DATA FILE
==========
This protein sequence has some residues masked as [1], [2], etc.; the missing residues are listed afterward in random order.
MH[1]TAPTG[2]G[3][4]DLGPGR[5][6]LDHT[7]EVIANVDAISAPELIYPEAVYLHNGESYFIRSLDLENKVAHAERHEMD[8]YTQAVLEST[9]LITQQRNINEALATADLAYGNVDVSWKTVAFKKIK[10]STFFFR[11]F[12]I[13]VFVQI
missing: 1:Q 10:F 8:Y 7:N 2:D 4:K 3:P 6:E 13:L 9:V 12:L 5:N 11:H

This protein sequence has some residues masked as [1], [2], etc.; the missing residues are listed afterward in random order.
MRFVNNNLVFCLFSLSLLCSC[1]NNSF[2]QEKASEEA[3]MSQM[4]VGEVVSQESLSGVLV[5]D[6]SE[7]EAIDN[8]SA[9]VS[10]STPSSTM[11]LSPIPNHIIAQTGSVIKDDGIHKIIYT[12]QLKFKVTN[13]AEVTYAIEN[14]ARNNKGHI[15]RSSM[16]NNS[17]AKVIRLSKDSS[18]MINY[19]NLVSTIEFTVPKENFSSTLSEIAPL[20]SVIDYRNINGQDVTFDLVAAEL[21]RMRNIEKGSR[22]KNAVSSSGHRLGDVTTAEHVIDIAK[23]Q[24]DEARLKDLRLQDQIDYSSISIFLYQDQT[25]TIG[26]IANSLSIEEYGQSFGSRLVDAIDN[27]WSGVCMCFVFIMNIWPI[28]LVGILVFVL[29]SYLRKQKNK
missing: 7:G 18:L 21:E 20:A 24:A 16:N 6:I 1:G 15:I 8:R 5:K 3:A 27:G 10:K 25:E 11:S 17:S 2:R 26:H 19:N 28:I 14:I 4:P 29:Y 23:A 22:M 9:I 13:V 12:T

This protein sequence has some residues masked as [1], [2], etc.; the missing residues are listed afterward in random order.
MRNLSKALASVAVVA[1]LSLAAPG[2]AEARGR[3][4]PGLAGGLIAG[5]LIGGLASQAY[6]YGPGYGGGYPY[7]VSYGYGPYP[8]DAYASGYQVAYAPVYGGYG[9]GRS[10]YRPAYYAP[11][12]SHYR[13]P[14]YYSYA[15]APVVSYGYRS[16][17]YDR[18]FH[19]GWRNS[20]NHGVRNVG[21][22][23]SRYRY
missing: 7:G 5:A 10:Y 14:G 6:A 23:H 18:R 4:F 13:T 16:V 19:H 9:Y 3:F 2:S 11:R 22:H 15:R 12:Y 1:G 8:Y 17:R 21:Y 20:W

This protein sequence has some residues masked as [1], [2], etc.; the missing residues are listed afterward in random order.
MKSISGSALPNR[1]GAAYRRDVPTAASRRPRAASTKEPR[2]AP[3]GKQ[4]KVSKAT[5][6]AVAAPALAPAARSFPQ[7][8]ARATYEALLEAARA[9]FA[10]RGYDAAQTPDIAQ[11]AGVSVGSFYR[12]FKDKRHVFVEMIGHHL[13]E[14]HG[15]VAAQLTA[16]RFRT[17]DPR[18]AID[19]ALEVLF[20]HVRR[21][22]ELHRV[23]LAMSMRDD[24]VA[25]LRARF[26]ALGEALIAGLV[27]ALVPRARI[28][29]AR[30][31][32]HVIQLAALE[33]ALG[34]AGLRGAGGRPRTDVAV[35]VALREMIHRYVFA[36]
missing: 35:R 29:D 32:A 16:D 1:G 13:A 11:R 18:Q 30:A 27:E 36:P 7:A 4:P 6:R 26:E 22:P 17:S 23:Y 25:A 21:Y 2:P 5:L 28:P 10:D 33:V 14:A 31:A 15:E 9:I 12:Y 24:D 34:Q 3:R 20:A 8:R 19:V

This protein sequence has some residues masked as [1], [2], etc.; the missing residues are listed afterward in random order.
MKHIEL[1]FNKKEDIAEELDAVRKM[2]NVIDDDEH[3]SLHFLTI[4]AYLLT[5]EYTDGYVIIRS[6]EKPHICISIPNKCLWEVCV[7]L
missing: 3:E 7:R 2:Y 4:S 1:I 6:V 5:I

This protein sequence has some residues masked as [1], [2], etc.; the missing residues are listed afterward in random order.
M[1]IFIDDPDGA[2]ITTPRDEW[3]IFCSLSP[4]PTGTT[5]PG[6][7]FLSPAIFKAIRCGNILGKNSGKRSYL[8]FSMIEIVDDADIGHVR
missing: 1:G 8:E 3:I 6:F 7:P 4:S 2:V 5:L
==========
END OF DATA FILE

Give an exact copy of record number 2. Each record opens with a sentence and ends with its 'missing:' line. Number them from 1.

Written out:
This protein sequence has some residues masked as [1], [2], etc.; the missing residues are listed afterward in random order.
MRFVNNNLVFCLFSLSLLCSC[1]NNSF[2]QEKASEEA[3]MSQM[4]VGEVVSQESLSGVLV[5]D[6]SE[7]EAIDN[8]SA[9]VS[10]STPSSTM[11]LSPIPNHIIAQTGSVIKDDGIHKIIYT[12]QLKFKVTN[13]AEVTYAIEN[14]ARNNKGHI[15]RSSM[16]NNS[17]AKVIRLSKDSS[18]MINY[19]NLVSTIEFTVPKENFSSTLSEIAPL[20]SVIDYRNINGQDVTFDLVAAEL[21]RMRNIEKGSR[22]KNAVSSSGHRLGDVTTAEHVIDIAK[23]Q[24]DEARLKDLRLQDQIDYSSISIFLYQDQT[25]TIG[26]IANSLSIEEYGQSFGSRLVDAIDN[27]WSGVCMCFVFIMNIWPI[28]LVGILVFVL[29]SYLRKQKNK
missing: 7:G 18:L 21:E 20:A 24:A 16:N 6:I 1:G 15:I 8:R 5:K 3:A 27:G 10:K 25:E 11:S 17:S 2:R 26:H 19:N 28:I 14:I 4:P 29:Y 23:A 22:M 9:I 13:V 12:T